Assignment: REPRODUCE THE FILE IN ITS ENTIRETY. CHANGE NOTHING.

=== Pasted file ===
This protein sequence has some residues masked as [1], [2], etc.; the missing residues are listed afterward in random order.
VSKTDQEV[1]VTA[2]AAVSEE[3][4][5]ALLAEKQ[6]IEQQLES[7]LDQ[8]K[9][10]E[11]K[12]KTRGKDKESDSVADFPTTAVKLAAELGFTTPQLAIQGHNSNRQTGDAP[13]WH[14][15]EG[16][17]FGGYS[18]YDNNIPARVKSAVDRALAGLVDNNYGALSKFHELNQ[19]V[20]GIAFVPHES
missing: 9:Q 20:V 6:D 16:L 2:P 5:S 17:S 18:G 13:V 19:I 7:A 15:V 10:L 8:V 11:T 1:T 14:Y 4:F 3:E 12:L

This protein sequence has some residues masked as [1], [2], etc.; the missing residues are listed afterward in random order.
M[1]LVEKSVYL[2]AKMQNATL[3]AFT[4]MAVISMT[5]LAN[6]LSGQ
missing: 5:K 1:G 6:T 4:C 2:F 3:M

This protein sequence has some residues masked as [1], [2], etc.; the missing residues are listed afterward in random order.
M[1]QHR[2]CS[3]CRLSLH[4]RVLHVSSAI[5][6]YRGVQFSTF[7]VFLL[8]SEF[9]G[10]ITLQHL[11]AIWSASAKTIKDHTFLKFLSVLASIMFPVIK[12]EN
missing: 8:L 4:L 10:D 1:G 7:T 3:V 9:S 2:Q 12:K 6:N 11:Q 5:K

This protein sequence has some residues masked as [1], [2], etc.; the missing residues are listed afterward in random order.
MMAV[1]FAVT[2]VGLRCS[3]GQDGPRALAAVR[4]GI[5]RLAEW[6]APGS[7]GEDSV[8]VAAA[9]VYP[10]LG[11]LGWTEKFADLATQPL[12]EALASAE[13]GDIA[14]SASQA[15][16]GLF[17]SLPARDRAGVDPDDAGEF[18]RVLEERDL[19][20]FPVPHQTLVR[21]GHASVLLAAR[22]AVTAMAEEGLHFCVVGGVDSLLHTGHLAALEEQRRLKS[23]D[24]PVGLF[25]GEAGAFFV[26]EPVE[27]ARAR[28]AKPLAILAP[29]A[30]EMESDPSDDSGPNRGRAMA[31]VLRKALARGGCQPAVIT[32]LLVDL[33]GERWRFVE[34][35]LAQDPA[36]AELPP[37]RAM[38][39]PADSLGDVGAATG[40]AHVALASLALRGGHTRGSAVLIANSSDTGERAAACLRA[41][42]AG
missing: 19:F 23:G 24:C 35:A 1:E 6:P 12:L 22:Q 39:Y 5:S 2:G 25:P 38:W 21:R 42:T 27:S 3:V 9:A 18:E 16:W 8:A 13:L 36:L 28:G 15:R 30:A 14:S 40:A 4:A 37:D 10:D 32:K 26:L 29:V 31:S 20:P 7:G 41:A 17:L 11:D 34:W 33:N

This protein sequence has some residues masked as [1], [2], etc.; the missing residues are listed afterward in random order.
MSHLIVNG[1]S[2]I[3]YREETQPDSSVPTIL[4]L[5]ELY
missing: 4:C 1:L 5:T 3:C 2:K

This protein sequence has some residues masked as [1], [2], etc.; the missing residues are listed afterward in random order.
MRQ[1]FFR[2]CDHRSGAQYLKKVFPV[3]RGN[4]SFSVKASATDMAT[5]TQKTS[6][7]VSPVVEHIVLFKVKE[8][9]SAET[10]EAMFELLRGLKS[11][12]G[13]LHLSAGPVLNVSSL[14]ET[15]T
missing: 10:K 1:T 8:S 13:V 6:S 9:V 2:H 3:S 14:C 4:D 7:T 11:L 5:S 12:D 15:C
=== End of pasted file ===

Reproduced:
This protein sequence has some residues masked as [1], [2], etc.; the missing residues are listed afterward in random order.
VSKTDQEV[1]VTA[2]AAVSEE[3][4][5]ALLAEKQ[6]IEQQLES[7]LDQ[8]K[9][10]E[11]K[12]KTRGKDKESDSVADFPTTAVKLAAELGFTTPQLAIQGHNSNRQTGDAP[13]WH[14][15]EG[16][17]FGGYS[18]YDNNIPARVKSAVDRALAGLVDNNYGALSKFHELNQ[19]V[20]GIAFVPHES
missing: 9:Q 20:V 6:D 16:L 2:P 5:S 17:S 18:G 13:V 19:I 7:A 15:V 10:L 8:V 11:T 1:T 14:Y 4:F 3:E 12:L

This protein sequence has some residues masked as [1], [2], etc.; the missing residues are listed afterward in random order.
M[1]LVEKSVYL[2]AKMQNATL[3]AFT[4]MAVISMT[5]LAN[6]LSGQ
missing: 5:K 1:G 6:T 4:C 2:F 3:M

This protein sequence has some residues masked as [1], [2], etc.; the missing residues are listed afterward in random order.
M[1]QHR[2]CS[3]CRLSLH[4]RVLHVSSAI[5][6]YRGVQFSTF[7]VFLL[8]SEF[9]G[10]ITLQHL[11]AIWSASAKTIKDHTFLKFLSVLASIMFPVIK[12]EN
missing: 8:L 4:L 10:D 1:G 7:T 3:V 9:S 2:Q 12:K 6:N 11:Q 5:K

This protein sequence has some residues masked as [1], [2], etc.; the missing residues are listed afterward in random order.
MMAV[1]FAVT[2]VGLRCS[3]GQDGPRALAAVR[4]GI[5]RLAEW[6]APGS[7]GEDSV[8]VAAA[9]VYP[10]LG[11]LGWTEKFADLATQPL[12]EALASAE[13]GDIA[14]SASQA[15][16]GLF[17]SLPARDRAGVDPDDAGEF[18]RVLEERDL[19][20]FPVPHQTLVR[21]GHASVLLAAR[22]AVTAMAEEGLHFCVVGGVDSLLHTGHLAALEEQRRLKS[23]D[24]PVGLF[25]GEAGAFFV[26]EPVE[27]ARAR[28]AKPLAILAP[29]A[30]EMESDPSDDSGPNRGRAMA[31]VLRKALARGGCQPAVIT[32]LLVDL[33]GERWRFVE[34][35]LAQDPA[36]AELPP[37]RAM[38][39]PADSLGDVGAATG[40]AHVALASLALRGGHTRGSAVLIANSSDTGERAAACLRA[41][42]AG
missing: 19:F 23:G 24:C 35:A 1:E 6:P 12:L 22:Q 39:Y 5:S 2:G 25:P 38:W 21:R 42:T 27:S 3:V 9:A 18:E 16:W 8:A 13:L 36:L 28:G 15:R 30:A 14:S 40:A 4:A 37:D 10:D 32:K 26:L 29:V 31:S 20:P 7:G 41:A 17:L 11:D 34:W 33:N

This protein sequence has some residues masked as [1], [2], etc.; the missing residues are listed afterward in random order.
MSHLIVNG[1]S[2]I[3]YREETQPDSSVPTIL[4]L[5]ELY
missing: 4:C 1:L 5:T 3:C 2:K

This protein sequence has some residues masked as [1], [2], etc.; the missing residues are listed afterward in random order.
MRQ[1]FFR[2]CDHRSGAQYLKKVFPV[3]RGN[4]SFSVKASATDMAT[5]TQKTS[6][7]VSPVVEHIVLFKVKE[8][9]SAET[10]EAMFELLRGLKS[11][12]G[13]LHLSAGPVLNVSSL[14]ET[15]T
missing: 10:K 1:T 8:S 13:V 6:S 9:V 2:H 3:S 14:C 4:D 7:T 11:L 5:S 12:D 15:C